Is it being an innovator, or demonizing business decisions to use other vehicles, and cry foul? Sun Tzu, the famous Chinese strategist and philosopher, once said, “If ignorant both of your enemy and yourself, you are certain to be in peril.” These words ring true to the quandary that traditional IT organizations find themselves in today: on one side, hordes of tech-savvy business users are deploying and engaging technology services at an alarming rate, often without any input or validation by the IT team. On the other side, there’s an aging on-premise infrastructure that requires frequent care and stresses the limited resources and budgets of IT staff. In between, sits a group of technology professionals that want to support their users while maintaining the appropriate level of compliance, risk management and security — fondly known as “Traditional IT”. Security teams, a part of traditional IT organizations, have begun demonizing any ...

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Four Steps to Free Your Organization From Scheduled Maintenance

Whether you’re an operations engineer or a customer, scheduled maintenance is often viewed as a given when delivering software as a service. While far better than surprise outages, planned downtime is still tough for everybody involved– customers will always have off-hours access needs, and the low-traffic times you want to perform maintenance are often the same times your operations engineers and admins would like to be sleeping. On top of this, scheduled maintenance implies your system is less reliable than you think, because you’re afraid to change it during the workday. How do we make scheduled maintenance better for everyone involved? Planned maintenance is a non-starter at PagerDuty, since our customers don’t know when their monitoring tools will fire alerts. We’ve had to focus hard and innovate to deliver continuous uptime for our service, and Doug Barth, my colleague and a member of our operations team, recently did a talk ...

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IBM InterConnect: Disruption and the stakes of DevOps

It’s only a day into the main sessions at IBM InterConnect and it’s already clear that the most persistent theme that’ll be impressed upon the 21,000-strong crowd this year is one of business disruption. Woven throughout programming about cloud, mobile, analytics and DevOps innovation, the case studies already presented yesterday offer a testament to the disruptive power of IT transformation—and there’s more to follow in the next few days. Most important to the DevOps community, these stories don’t just show the hows of making good on DevOps, continuous delivery and iterative IT strategies. They also show the whys driving DevOps momentum. Sometimes the DevOps community can get so fixated on the intricacies of orchestrating DevOps practices and processes that it misses the forest for the trees. Ultimately, DevOps is about helping the business completely shake up product delivery models, customer interactions and core business processes through a makeover in how ...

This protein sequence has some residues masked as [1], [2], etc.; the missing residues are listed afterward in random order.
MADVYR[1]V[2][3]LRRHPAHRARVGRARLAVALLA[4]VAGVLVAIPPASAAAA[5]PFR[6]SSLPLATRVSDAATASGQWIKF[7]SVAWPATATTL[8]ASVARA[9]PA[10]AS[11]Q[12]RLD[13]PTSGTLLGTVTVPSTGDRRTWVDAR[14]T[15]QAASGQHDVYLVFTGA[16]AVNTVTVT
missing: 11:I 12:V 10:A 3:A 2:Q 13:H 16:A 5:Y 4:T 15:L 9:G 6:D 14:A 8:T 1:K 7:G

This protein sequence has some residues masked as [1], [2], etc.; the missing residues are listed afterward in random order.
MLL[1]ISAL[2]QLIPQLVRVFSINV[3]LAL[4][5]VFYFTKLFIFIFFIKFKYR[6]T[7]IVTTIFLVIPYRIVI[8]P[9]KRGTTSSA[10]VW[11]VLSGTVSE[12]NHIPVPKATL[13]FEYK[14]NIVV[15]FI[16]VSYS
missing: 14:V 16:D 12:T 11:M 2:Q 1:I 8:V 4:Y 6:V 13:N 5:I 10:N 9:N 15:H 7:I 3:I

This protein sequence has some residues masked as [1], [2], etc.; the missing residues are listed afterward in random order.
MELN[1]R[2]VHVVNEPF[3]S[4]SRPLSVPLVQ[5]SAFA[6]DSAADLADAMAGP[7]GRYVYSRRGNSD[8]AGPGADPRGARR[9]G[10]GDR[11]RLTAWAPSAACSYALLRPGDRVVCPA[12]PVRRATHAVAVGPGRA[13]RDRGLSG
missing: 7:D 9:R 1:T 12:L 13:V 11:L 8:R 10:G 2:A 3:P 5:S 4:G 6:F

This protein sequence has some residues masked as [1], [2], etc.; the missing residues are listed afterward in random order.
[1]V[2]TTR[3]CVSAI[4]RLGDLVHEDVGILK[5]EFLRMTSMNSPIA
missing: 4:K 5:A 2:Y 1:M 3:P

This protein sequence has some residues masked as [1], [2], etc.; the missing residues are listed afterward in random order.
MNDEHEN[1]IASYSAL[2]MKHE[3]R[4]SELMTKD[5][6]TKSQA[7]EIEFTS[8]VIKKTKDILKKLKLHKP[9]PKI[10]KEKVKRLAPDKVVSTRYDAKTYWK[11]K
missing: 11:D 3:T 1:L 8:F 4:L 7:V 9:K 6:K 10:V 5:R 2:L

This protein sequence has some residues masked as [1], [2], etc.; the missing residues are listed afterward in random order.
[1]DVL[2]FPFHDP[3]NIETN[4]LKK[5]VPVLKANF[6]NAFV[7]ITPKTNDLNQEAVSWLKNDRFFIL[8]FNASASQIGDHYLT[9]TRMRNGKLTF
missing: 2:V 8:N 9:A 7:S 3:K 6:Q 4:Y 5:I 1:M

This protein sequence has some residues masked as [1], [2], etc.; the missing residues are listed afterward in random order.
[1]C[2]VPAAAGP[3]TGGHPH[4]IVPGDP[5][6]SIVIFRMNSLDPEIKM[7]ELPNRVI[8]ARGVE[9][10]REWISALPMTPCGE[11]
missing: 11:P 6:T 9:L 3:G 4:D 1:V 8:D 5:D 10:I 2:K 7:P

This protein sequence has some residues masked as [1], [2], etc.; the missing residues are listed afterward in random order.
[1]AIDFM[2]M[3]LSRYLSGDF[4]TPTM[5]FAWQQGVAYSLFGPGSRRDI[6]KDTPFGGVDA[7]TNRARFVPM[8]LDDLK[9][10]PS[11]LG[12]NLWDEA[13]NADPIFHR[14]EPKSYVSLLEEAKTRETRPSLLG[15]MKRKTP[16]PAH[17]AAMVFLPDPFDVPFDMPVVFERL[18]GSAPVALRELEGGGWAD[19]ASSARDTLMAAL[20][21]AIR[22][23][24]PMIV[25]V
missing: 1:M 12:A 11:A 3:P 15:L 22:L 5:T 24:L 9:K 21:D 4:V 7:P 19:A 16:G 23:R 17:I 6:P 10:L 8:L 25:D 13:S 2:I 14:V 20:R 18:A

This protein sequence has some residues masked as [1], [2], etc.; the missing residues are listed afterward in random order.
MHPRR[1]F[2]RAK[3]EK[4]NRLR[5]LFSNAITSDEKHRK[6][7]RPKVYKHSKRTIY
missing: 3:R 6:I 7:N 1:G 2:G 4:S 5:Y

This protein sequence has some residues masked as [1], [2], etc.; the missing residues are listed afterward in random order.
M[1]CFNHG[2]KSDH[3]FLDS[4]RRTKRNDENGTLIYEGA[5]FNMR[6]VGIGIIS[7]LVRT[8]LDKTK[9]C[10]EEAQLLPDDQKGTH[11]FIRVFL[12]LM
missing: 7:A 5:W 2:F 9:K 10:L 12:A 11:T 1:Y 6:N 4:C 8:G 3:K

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Dibbe Edwards, VP Rational Software Development at IBM, On Standardizing Tools, Process, and Technology to Build DevOps Success

We had the pleasure, for IBM InterConnect 2015, to speak with Dibbe Edwards, vice president, Rational Software Development about the success IBM has had in implementing DevOps processes within their organization. In her current role, Edwards is responsible for leading Rational’s development business that includes application lifecycle management and reporting, quality and requirements management, systems development and architecture management, and integration and open software development across both the IT and Systems domains. Here is our conversation with Edwards about IBM’s internal DevOps transformation and the importance of, and challenges associated with, standardizing on tools, process, and technology to build DevOps success. DevOps.com: Can you tell us a little about what your presentation will be about on Tuesday? It’s about how IBM has led its own internal DevOps transformation, and I think that is something that would be of great interest to DevOps.com readers. Edwards: From an IBM perspective, we’re moving ...

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Technology is All About the Business

In 2011 I joined a company as their fifth employee. They had been in business a little over a year. They had a product. They had customers. Oh, and the other four people? They were rockstars. Customers, however, were unhappy. The system was frequently down. Rebooting a machine was often necessary and lead to poor performance for hours. I was hired to fix “the database problem” in a multi-tenant SaaS system. On my first day I was given a tour of the technology by the engineer. The code was immaculate, but the database had some core issues. We had the database in good working order in a couple of weeks. We lost our first customer about two weeks after that. Why did this customer leave? Ultimately because we were not working on the problem that mattered. We created a local optima in the database and another in code quality. It ...